Rock Around The World • July 1977   11

Pablo Cruise

by Marc Shapiro The Nina The Pinta, arid Pablo Cruise .. .

in Bud’s case, resulted in his landing a job in one of It’s A Beautiful Day’s many incarnations.

Messers. Lerios (keyboards), Jenkins (guitars, vocals) and Price (drums) had it pretty much the same way as they apprenticed in many up and corners that never quite did.

It was post “summer of love,” and while the good intentions of the Haight had crumbled to drugs, the music survived and flourished. The three took advantage of the burgeoning San Francisco scene to hone their talents by way of the best teacher, experience.

Fame of a kind came to the latter three as part of a real cultist item called Stoneground. Surely you remember that great “Family” album and the sizzling cut “Total Destruction To Your Mind.” No? Well that’s how much the record company supported the act. But enough sour grapes. On with the tale.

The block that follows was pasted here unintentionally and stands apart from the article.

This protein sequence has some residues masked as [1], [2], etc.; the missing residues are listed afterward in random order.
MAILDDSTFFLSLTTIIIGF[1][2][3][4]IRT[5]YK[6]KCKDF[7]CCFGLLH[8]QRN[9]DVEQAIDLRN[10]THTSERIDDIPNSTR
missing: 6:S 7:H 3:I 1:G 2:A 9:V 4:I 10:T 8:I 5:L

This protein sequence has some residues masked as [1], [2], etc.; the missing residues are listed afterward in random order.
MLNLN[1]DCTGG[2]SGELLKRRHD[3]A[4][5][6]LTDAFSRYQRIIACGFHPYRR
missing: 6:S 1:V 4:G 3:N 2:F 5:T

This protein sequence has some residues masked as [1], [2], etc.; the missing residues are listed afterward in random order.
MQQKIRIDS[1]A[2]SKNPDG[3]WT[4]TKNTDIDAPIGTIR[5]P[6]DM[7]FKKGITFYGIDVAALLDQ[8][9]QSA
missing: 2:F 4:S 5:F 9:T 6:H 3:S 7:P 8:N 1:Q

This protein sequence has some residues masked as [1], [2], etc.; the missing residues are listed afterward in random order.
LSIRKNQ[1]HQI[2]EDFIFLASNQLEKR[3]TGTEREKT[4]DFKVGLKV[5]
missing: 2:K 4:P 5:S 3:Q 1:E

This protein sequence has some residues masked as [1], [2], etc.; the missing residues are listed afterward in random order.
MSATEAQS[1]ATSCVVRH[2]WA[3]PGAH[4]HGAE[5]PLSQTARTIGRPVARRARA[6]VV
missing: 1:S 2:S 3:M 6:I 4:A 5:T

The four got together and formed Pablo Cruise in July 1973; an important time in the annals of popular music. The San Francisco scene had become active once again and had branched off into two highly divergent schools. On one side had emerged a primitive school of all-out rockers. The second faction was opting for the mutated r and b of funk and the emerging sounds of reggae. In the middle stood Pablo Cruise; the cream filling of an Oreo whose melodic musical leanings were contrary to prevailing opinion.

Pablo Cruise’s penchant for that progressive sound soon made them a favored item on the Bay area club circuit. The release of their first A&M album, “Pablo Cruise,” furthered their following as clear lines of jazz and snatches of Latin played over rock and a clear example of what blue-eyed soul is all about.

But a San Francisco attraction does not a career make and the group soon sought to do elsewhere what they’d done by the Bay. Constant touring opened up small cracks in the door of acceptance, as did the group’s second album “Lifeline.”

Knowing full well that a third album is a must for establishing a band’s identity on a broad commercial scale, Pablo Cruise retreated to The Record Plant in Sausalito